Today, U.S. Congressman John P. Sarbanes (D-Md.) offered an amendment in the House Energy and Commerce Committee to protect the Children's Health Insurance Program (CHIP) performance bonus program from proposed Republican budget cuts. The performance budget program was created to support the enrollment and retention of eligible children in Medicaid and CHIP. This helps to ensure that all children who are eligible for health insurance coverage under CHIP are receiving it and provides additional funding for qualifying states who simplify enrollment and renewal procedures.
"I can't imagine a better issue for bipartisan cooperation than ensuring all children can get health care," said Congressman Sarbanes. "Yet the Republican budget makes incomprehensible cuts to children's health programs at a time when millions of American children still have no coverage."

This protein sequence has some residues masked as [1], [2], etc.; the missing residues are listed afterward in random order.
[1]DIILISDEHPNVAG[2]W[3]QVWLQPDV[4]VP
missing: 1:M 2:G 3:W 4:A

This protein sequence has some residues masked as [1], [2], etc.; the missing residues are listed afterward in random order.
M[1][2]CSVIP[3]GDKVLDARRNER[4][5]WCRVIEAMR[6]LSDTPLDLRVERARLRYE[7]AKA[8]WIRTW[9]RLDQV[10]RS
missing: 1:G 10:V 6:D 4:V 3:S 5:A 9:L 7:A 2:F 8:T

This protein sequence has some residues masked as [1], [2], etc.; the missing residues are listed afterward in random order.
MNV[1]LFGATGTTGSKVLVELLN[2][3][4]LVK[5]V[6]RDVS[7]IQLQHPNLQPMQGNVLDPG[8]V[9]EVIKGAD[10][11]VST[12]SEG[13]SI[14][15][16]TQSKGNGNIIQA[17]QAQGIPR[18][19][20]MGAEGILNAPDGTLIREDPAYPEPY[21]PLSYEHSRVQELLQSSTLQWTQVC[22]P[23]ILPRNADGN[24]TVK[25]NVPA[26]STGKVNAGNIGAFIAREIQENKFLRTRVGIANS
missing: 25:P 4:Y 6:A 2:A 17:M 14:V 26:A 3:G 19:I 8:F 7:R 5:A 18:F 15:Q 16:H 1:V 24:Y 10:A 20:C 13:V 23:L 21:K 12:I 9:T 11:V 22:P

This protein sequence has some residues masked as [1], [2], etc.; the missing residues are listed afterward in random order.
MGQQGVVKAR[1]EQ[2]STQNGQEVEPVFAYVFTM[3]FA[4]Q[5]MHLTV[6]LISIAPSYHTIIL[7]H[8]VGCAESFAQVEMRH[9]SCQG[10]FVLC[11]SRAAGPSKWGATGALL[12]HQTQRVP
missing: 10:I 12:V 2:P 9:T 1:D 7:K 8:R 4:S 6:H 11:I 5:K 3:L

"House Republicans are proposing these cuts to children's health even as they move to extend the Bush tax cuts for millionaires and allow oil companies and other special interests to keep their lucrative corporate subsidies. I am confident that most Americans do not share these priorities," said Sarbanes.
Without action, funding for the performance bonus program will expire in 2013. The Republican budget bill proposes to end the program this year. Congressman Sarbanes' amendment would instead authorize funding through 2015.
"Our children's health is our top priority. That's why Maryland has worked hard to enroll as many children as possible in health coverage," said Dr. Joshua M. Sharfstein, Secretary of the Department of Health and Mental Hygiene. "The CHIP performance bonus program validates our efforts and provides resources to support more Maryland children."
Since 2010, the CHIP performance bonus program has provided nearly $40 million to the State of Maryland for its consistent efforts to identify and enroll eligible children in Medicaid and CHIP coverage.
The Maryland Department of Health and Mental Hygiene has used this critical funding to enroll more than 40,000 low-income children throughout the state in Medicaid and CHIP in Fiscal Year 2011.